Predicting Human Assessment of Machine Translation Quality ... ? Predicting Human Assessment of Machine

Download Predicting Human Assessment of Machine Translation Quality ... ? Predicting Human Assessment of Machine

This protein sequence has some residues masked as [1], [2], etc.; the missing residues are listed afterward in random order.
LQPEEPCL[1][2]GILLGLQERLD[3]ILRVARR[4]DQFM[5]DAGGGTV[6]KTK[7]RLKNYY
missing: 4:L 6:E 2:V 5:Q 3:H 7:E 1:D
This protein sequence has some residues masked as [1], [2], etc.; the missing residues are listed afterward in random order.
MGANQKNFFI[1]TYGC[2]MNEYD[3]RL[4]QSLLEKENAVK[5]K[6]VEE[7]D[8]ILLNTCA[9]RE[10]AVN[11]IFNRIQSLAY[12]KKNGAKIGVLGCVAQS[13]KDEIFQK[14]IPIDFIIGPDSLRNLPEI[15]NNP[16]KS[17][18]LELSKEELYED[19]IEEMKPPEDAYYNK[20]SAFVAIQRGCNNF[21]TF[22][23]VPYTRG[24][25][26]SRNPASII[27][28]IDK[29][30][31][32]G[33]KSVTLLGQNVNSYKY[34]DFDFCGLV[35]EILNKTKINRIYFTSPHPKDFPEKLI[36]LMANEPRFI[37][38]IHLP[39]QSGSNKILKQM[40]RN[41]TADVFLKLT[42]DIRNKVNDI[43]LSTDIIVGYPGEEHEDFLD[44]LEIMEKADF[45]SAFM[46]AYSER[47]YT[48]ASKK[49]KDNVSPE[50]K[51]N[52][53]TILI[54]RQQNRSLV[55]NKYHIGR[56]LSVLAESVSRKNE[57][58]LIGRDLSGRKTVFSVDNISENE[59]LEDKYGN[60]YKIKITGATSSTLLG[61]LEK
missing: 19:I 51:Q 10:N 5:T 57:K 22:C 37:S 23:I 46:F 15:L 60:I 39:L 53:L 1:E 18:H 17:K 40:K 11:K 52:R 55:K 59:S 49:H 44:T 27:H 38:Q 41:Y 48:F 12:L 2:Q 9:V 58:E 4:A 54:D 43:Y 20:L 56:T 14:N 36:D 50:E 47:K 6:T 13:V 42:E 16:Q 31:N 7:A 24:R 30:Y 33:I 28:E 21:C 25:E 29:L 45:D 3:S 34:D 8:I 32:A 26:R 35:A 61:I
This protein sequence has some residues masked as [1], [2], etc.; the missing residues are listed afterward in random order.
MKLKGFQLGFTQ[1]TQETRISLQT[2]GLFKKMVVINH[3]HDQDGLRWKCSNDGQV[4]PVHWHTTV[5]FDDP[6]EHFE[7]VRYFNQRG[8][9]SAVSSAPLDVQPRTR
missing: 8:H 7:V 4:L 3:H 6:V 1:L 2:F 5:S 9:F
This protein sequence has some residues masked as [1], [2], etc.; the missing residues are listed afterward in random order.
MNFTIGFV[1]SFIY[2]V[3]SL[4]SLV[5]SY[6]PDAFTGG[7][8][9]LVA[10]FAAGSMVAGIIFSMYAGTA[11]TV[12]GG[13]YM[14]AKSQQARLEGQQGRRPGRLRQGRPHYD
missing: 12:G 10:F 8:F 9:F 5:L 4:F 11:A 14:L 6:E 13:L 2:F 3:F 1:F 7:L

Post on 09-Jul-2018

212 views

Category:

Documents

0 download

TRANSCRIPT